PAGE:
Late Holocene North Atlantic climate "seesaws" and Greenland ice sheet (GISP2) palaeoclimates

Alastair George Dawson, L. Elliott, P. Mayeswki, P. Lockett, S. Noone, K. Hickey, T. Holt, P. Wadhams, I. D. L. Foster

Research output: Contribution to journalArticle

51 Citations (Scopus)

Abstract

The oxygen-isotope record of palaeotemperature from Greenland ice cores has for many years been the kingpin of climate reconstructions for the North Atlantic region and northern Europe, An air temperature, 'seesaw' between Greenland and northern Europe. first described in AD 1765, is also well known and is related to the North Atlantic Oscillation (NAO). Whereas the NAO index series is based on instrumental records of air pressure, the North Atlantic climate 'seesaw' has conventionally been based on air-temperature records, Here we describe relationships between this 'seesaw' mechanism and the Greenland (GISP2) oxygen-isotope chronology of air-temperature variations, as well as relationships between GISP2 Na+ (sea-salt) variations and instrumental records of North Atlantic storminess. The GISP2 proxy air-temperature record is calibrated for the last 130 years with instrumental weather records for West Greenland, while the Na+ series is compared with instrumental records of North Atlantic storminess change. Reconstruction of an annual series of these climate parameters for the last 1000 years shows that during the 'Mediaeval Warm Period' there were no years characterized by high Na+ extremes (high North Atlantic storminess) but there were many years when there were extremes of temperature. Remarkably, there A ere no years of exceptionally low air temperature and high Na+ precipitation at GISP2 between AD 1650 and 1710. a period of time that in northern Europe incorporates the period of maximum 'Little Ice Age' cooling. It would appear also that for the last thousand years the most extreme 'seesaw' winters when GISP2 temperatures were very low and Na+ concentrations were high occurred in discrete clusters and pairs of years.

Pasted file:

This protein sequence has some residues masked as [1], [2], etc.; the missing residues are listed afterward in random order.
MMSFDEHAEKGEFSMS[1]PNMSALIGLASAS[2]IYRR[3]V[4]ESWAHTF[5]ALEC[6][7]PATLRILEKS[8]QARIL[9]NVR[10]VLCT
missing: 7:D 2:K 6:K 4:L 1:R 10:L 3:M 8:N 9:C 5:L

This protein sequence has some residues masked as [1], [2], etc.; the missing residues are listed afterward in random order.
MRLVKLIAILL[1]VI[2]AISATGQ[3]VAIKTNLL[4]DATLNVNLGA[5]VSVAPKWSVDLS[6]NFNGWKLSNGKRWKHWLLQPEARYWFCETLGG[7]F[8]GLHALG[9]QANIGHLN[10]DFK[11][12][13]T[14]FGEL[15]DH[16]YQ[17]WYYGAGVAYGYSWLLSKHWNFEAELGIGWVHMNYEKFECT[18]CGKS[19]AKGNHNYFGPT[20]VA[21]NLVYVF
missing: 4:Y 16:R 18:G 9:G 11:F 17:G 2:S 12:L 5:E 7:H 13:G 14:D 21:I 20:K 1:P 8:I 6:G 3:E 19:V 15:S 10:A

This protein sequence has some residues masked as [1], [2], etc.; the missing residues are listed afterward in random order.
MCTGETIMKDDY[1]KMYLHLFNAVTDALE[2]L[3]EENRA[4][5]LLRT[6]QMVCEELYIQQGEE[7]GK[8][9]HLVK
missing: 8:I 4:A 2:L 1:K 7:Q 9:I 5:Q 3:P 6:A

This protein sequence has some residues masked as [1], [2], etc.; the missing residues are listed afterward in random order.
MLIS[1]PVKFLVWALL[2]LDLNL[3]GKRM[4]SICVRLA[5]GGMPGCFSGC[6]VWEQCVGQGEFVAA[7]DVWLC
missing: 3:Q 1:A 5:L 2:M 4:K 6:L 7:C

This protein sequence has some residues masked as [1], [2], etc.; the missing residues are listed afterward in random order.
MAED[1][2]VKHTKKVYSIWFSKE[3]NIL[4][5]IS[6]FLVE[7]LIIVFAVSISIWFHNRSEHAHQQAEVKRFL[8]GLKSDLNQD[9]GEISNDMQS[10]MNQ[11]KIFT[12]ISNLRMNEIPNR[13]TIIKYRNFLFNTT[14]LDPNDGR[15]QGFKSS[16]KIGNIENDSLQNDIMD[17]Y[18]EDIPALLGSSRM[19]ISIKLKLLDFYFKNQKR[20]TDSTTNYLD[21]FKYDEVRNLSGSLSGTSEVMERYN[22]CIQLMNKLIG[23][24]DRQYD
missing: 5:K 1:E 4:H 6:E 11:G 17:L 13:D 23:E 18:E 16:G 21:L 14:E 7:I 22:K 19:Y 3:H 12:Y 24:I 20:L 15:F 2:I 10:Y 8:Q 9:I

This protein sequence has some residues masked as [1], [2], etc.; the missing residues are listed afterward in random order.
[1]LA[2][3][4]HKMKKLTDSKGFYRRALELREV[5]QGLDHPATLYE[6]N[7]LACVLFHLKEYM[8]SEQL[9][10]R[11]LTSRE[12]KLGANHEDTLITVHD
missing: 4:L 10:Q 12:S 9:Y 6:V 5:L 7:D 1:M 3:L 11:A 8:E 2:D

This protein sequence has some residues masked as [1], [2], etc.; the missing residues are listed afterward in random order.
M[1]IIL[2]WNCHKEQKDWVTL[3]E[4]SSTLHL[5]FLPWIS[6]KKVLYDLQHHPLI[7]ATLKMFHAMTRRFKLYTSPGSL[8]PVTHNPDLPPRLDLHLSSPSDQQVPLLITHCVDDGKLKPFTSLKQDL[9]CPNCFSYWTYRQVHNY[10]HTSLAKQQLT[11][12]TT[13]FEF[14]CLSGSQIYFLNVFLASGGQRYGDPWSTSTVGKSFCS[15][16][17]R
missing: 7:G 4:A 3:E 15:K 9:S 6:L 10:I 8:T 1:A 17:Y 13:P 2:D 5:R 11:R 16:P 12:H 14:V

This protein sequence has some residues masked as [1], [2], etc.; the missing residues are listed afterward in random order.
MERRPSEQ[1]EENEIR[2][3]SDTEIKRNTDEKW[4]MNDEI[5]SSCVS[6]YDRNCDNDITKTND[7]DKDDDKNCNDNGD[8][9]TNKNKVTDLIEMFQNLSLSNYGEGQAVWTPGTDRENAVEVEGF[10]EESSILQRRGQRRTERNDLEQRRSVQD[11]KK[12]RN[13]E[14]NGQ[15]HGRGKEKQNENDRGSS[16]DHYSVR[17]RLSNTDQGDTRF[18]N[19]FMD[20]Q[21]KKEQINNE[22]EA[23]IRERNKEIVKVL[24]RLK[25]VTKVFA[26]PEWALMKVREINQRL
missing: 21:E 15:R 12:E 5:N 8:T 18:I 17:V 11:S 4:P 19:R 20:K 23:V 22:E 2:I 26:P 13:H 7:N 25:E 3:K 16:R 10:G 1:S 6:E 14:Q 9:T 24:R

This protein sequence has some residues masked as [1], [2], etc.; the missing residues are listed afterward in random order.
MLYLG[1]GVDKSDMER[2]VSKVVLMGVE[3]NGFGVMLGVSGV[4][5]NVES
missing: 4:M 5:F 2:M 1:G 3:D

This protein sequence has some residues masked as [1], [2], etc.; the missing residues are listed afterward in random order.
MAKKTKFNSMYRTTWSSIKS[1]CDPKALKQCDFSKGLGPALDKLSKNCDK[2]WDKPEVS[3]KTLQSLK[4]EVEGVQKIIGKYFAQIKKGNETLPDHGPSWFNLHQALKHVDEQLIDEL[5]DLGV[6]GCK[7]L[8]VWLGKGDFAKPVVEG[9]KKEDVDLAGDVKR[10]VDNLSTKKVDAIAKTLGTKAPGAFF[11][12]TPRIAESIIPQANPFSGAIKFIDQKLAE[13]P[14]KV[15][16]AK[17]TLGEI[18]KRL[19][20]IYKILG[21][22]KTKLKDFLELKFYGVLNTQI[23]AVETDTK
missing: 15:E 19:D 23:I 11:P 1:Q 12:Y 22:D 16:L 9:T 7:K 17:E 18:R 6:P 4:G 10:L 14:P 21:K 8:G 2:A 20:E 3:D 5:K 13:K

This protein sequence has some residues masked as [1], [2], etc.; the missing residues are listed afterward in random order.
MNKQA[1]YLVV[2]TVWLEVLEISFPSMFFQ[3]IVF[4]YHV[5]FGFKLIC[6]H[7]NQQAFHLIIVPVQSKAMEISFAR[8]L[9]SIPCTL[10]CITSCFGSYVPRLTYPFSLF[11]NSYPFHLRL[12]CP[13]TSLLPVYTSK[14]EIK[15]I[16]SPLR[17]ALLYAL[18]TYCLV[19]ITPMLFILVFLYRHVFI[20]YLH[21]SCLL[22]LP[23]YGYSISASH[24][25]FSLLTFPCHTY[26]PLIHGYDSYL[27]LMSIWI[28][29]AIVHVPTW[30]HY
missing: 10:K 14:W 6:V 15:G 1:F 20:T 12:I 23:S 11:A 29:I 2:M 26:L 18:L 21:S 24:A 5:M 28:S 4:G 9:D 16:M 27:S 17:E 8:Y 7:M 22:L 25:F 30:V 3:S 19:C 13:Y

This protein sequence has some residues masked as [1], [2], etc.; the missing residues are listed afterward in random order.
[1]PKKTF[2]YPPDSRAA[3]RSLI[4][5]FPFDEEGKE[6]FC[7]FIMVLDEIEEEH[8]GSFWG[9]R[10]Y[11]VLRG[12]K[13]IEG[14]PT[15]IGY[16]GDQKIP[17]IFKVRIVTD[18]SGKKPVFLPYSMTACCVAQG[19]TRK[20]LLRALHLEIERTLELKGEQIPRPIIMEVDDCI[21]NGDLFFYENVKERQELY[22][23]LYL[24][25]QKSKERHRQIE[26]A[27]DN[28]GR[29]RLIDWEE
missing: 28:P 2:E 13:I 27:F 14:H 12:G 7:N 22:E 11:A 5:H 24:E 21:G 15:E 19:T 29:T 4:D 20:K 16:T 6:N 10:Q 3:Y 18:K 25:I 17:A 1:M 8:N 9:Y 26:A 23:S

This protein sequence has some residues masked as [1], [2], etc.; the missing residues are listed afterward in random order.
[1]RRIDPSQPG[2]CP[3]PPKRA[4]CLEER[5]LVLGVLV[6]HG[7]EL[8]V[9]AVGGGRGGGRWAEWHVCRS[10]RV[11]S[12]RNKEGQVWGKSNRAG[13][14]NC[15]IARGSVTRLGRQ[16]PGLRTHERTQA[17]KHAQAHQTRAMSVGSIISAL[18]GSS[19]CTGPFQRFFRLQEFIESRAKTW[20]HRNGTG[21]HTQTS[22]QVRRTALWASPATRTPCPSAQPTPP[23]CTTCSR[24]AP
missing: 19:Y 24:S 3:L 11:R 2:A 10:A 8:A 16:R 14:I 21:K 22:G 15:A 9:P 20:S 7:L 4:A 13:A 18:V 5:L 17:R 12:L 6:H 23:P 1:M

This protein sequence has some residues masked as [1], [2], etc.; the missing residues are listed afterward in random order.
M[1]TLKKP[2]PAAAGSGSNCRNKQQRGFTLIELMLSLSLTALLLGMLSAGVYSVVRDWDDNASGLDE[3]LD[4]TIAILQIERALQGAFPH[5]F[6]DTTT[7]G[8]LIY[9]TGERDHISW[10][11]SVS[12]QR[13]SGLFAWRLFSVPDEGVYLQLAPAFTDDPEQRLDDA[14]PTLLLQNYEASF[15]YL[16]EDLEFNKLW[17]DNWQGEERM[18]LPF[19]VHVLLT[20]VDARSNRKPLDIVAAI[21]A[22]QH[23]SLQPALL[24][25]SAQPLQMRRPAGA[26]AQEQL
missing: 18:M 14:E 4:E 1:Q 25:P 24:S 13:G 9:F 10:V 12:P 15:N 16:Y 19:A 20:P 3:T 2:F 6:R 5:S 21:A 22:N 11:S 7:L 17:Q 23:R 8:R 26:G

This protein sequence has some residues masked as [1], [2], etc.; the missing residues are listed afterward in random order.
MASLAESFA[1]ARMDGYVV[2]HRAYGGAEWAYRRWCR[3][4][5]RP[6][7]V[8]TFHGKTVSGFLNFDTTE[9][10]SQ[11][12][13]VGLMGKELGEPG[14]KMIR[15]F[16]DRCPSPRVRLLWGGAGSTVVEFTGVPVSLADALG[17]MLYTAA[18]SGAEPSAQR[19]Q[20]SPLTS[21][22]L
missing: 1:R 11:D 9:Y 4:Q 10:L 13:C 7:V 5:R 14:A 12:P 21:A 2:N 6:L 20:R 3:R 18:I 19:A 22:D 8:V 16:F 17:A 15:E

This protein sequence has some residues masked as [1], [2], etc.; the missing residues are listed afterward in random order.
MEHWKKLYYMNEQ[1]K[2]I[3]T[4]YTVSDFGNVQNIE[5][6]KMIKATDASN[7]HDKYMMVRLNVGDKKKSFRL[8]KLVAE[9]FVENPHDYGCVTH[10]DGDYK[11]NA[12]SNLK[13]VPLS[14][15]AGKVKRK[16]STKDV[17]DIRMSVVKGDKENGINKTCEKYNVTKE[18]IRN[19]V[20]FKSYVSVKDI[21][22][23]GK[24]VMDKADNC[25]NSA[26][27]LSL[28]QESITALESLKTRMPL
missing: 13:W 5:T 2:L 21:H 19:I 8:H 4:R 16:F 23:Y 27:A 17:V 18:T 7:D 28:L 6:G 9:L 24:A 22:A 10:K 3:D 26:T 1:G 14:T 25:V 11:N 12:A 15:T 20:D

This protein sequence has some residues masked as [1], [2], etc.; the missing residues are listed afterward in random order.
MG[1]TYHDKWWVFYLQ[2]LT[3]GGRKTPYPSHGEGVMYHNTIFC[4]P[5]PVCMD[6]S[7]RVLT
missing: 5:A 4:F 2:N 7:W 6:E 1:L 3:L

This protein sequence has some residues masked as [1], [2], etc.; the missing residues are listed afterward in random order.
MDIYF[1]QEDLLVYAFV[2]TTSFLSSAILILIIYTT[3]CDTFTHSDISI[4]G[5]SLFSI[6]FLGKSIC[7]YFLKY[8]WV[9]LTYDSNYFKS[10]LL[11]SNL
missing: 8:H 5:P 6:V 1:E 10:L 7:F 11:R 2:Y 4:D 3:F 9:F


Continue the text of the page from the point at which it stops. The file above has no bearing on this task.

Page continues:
Original languageEnglish
Pages (from-to)381-392
Number of pages11
JournalThe Holocene
Volume13
Issue number3
DOIs
Publication statusPublished - Feb 2003

Keywords

  • Greenland ice cores
  • GISP2
  • sea salt
  • temperature
  • 'Mediaeval Warm Period'
  • 'Little Ice Age'
  • North Atlantic Oscillation
  • North Atlantic seesaw
  • late Holocene
  • ATMOSPHERIC CIRCULATION
  • OXYGEN-ISOTOPE
  • OSCILLATION
  • CORE
  • TEMPERATURES
  • RECORDS
  • SIGNAL
  • VARIABILITY
  • EUROPE
  • GRIP

Cite this

Dawson, A. G., Elliott, L., Mayeswki, P., Lockett, P., Noone, S., Hickey, K., ... Foster, I. D. L. (2003). Late Holocene North Atlantic climate "seesaws" and Greenland ice sheet (GISP2) palaeoclimates. The Holocene, 13(3), 381-392. https://doi.org/10.1191/0959683603hl631rp

Late Holocene North Atlantic climate "seesaws" and Greenland ice sheet (GISP2) palaeoclimates. / Dawson, Alastair George; Elliott, L.; Mayeswki, P.; Lockett, P.; Noone, S.; Hickey, K.; Holt, T.; Wadhams, P.; Foster, I. D. L.

In: The Holocene, Vol. 13, No. 3, 02.2003, p. 381-392.

Research output: Contribution to journalArticle